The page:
WHITEFISH – As a builder in the construction industry, Robert Knox understands the value of a good cup of coffee and a durable travel mug that can keep up with a rough-and-tumble day on the worksite.
In the many years he’s worked in the industry in Whitefish, Knox went through countless porcelain mugs, metal travel mugs and any other combination. The handles on traditional mugs would break, and then he’d be left with a hot cup and no way to hold it.
Metal travel mugs are OK, he said, but they fall apart after a few trips through the dishwasher. Plus, the metallic aftertaste was not a welcome addition to his coffee.
“I didn’t want to drink out of metal,” he said last week while standing in his wood shop. “And I hated drinking out of plastic, especially hot drinks.”
Finding the perfect mug was always a quest in the back of his mind, Knox said, but the idea for that mug hit him one day while he was building a fly fishing rod. He got up to get some coffee, and walked back to his work table.
“It just hit me: I wanted a porcelain mug wrapped in cork,” Knox said.
Thus the idea for the new Cortiça mug was born. He couldn’t find one online, and there weren’t any patents, “so I decided to make it.” Now, the patent is pending, and Knox is already taking orders for his cork-wrapped creation.
The cork acts as an insulator, shock absorber, and a coaster for tables. Once the mug needs cleaning, it’s as simple as taking the porcelain piece out of the cork – which holds the 12 oz. mug tight with a friction fit – and putting it in the dishwasher. The cork piece can be hand washed.
Knox isn’t a stranger to the business world; during the major construction boom, his company, Knox on Wood, built many custom houses for clients throughout the valley. What started as a way to be a professional builder turned into a larger company, he said, and soon he was managing dozens of people and working crazy hours just to keep up.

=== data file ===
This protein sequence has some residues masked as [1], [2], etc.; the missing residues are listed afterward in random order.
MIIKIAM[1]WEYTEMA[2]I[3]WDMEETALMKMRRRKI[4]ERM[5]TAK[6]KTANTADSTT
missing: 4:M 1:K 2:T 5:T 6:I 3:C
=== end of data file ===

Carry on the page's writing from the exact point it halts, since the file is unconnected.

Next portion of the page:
“I woke up one morning and turned to my wife and said, ‘I don’t want to do this anymore,’” Knox said.
They closed the company down and went to Cambodia and Thailand, where they built orphanages.
“I just really needed to build something that was going to be used all the time,” he said.
When they got back, Knox restarted his construction company but on a much smaller scale; now he is contracted to build custom pieces and rarely has to hire more than one person for a job. For the Cortiça mug idea, Knox leaned heavily on his family – his sons, Caleb and Nathan, and of course, his wife Rachael.
The mug idea was also partially funded through a Kickstarter campaign, which reached its $35,000 goal with two weeks of funding still to go. The mug and cork pieces will be manufactured overseas by an American company, Knox said, but that was worth the price variable for him.
Instead of having to sell the Cortiça for $40 retail, they’ll cost $25, he said. This way, more people will be able to afford them, and start using fewer paper cups and reduce waste.
“I really wanted it to be sustainable,” Knox said. “If it gets thrown out, it’ll just decompose and break.”
The porcelain will turn back into dust, he said, and the cork will decompose because it’s wood.
Knox is already taking orders for the travel mugs, and expects to be able to start filling those by October. The Kickstarter campaign helped find a market for the minimum number of mugs he needed to order, and now he hopes he will find a local market for the travel mugs at Flathead coffee shops and household stores.
He is also offering 200 mugs at $5 off for Flathead Valley residents, which will be delivered in October.
The prototype of the Cortiça mug that Knox made five months ago is still alive and well, which is practically a miracle with how hard he is on his mugs, he said.
“I’ve been looking for a mug like this for a long time,” he said. For more information on Cortiça travel mugs and the Kickstarter campaign, visit www.kickstarter.com/projects/1672271502/the-cortica-mug-a-coffee-mug-for-coffee-connoisseu
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